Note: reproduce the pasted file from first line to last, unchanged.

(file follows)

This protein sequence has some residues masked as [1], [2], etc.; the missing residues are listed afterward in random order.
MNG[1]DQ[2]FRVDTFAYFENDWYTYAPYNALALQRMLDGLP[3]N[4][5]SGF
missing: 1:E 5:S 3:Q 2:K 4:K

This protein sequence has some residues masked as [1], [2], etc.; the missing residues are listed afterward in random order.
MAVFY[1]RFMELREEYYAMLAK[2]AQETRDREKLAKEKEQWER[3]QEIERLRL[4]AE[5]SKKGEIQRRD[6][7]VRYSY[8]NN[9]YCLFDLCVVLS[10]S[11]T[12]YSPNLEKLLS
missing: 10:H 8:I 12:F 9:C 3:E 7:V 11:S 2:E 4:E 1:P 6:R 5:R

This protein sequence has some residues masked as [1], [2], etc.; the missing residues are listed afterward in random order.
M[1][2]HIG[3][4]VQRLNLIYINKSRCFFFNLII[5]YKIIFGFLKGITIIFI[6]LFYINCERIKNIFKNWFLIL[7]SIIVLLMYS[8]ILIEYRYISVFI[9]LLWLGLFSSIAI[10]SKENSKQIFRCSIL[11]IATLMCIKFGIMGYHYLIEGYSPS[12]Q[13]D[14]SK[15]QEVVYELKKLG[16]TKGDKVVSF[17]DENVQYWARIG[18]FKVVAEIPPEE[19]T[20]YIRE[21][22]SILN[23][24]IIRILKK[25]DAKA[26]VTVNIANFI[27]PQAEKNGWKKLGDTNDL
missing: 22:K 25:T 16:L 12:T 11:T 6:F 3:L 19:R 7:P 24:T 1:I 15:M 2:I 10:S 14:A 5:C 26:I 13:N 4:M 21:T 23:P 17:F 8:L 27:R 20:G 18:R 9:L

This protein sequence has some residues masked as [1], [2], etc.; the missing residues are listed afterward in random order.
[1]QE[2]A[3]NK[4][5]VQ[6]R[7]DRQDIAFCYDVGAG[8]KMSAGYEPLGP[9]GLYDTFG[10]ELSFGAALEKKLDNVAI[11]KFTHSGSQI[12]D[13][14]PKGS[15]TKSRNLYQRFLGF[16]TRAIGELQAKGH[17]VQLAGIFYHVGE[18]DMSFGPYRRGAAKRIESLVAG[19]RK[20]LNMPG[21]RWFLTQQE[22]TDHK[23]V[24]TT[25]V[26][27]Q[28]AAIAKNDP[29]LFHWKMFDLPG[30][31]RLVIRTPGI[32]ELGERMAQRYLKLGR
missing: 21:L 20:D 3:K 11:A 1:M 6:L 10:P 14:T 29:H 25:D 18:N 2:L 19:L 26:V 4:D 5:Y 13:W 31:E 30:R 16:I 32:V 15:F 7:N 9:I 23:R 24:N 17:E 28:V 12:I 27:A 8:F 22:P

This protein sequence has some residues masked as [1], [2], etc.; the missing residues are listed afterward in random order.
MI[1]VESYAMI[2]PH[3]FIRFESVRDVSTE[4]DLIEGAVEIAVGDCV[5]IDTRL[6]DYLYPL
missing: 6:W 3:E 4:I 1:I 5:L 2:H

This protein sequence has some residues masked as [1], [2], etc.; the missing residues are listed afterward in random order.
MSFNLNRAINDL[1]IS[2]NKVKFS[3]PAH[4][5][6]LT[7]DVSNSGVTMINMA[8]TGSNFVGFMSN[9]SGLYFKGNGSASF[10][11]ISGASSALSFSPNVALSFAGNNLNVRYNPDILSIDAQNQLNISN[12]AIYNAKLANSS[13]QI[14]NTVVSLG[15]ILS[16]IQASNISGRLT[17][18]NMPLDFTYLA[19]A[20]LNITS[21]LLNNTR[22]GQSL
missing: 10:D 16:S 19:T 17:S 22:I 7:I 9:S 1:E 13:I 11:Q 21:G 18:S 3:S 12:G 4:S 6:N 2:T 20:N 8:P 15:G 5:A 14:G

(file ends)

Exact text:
This protein sequence has some residues masked as [1], [2], etc.; the missing residues are listed afterward in random order.
MNG[1]DQ[2]FRVDTFAYFENDWYTYAPYNALALQRMLDGLP[3]N[4][5]SGF
missing: 1:E 5:S 3:Q 2:K 4:K

This protein sequence has some residues masked as [1], [2], etc.; the missing residues are listed afterward in random order.
MAVFY[1]RFMELREEYYAMLAK[2]AQETRDREKLAKEKEQWER[3]QEIERLRL[4]AE[5]SKKGEIQRRD[6][7]VRYSY[8]NN[9]YCLFDLCVVLS[10]S[11]T[12]YSPNLEKLLS
missing: 10:H 8:I 12:F 9:C 3:E 7:V 11:S 2:E 4:E 1:P 6:R 5:R

This protein sequence has some residues masked as [1], [2], etc.; the missing residues are listed afterward in random order.
M[1][2]HIG[3][4]VQRLNLIYINKSRCFFFNLII[5]YKIIFGFLKGITIIFI[6]LFYINCERIKNIFKNWFLIL[7]SIIVLLMYS[8]ILIEYRYISVFI[9]LLWLGLFSSIAI[10]SKENSKQIFRCSIL[11]IATLMCIKFGIMGYHYLIEGYSPS[12]Q[13]D[14]SK[15]QEVVYELKKLG[16]TKGDKVVSF[17]DENVQYWARIG[18]FKVVAEIPPEE[19]T[20]YIRE[21][22]SILN[23][24]IIRILKK[25]DAKA[26]VTVNIANFI[27]PQAEKNGWKKLGDTNDL
missing: 22:K 25:T 16:L 12:T 11:T 6:F 3:L 19:R 7:P 24:T 1:I 15:M 2:I 10:S 14:A 5:C 26:I 13:N 4:M 21:T 23:P 17:F 8:L 27:R 20:G 18:R 9:L

This protein sequence has some residues masked as [1], [2], etc.; the missing residues are listed afterward in random order.
[1]QE[2]A[3]NK[4][5]VQ[6]R[7]DRQDIAFCYDVGAG[8]KMSAGYEPLGP[9]GLYDTFG[10]ELSFGAALEKKLDNVAI[11]KFTHSGSQI[12]D[13][14]PKGS[15]TKSRNLYQRFLGF[16]TRAIGELQAKGH[17]VQLAGIFYHVGE[18]DMSFGPYRRGAAKRIESLVAG[19]RK[20]LNMPG[21]RWFLTQQE[22]TDHK[23]V[24]TT[25]V[26][27]Q[28]AAIAKNDP[29]LFHWKMFDLPG[30][31]RLVIRTPGI[32]ELGERMAQRYLKLGR
missing: 21:L 20:D 3:K 11:A 1:M 6:L 10:P 14:T 29:H 25:D 18:N 2:L 19:L 26:V 4:D 5:Y 13:W 31:E 30:R 16:I 32:V 15:F 7:N 9:I 23:R 24:N 17:E 28:V 12:I 27:A 8:F 22:P

This protein sequence has some residues masked as [1], [2], etc.; the missing residues are listed afterward in random order.
MI[1]VESYAMI[2]PH[3]FIRFESVRDVSTE[4]DLIEGAVEIAVGDCV[5]IDTRL[6]DYLYPL
missing: 6:W 3:E 4:I 1:I 5:L 2:H

This protein sequence has some residues masked as [1], [2], etc.; the missing residues are listed afterward in random order.
MSFNLNRAINDL[1]IS[2]NKVKFS[3]PAH[4][5][6]LT[7]DVSNSGVTMINMA[8]TGSNFVGFMSN[9]SGLYFKGNGSASF[10][11]ISGASSALSFSPNVALSFAGNNLNVRYNPDILSIDAQNQLNISN[12]AIYNAKLANSS[13]QI[14]NTVVSLG[15]ILS[16]IQASNISGRLT[17][18]NMPLDFTYLA[19]A[20]LNITS[21]LLNNTR[22]GQSL
missing: 10:D 16:S 19:T 17:S 22:I 7:I 9:S 1:E 13:I 11:Q 21:G 18:S 3:S 12:G 4:S 6:N 2:T 20:N 8:P 15:G 5:A 14:G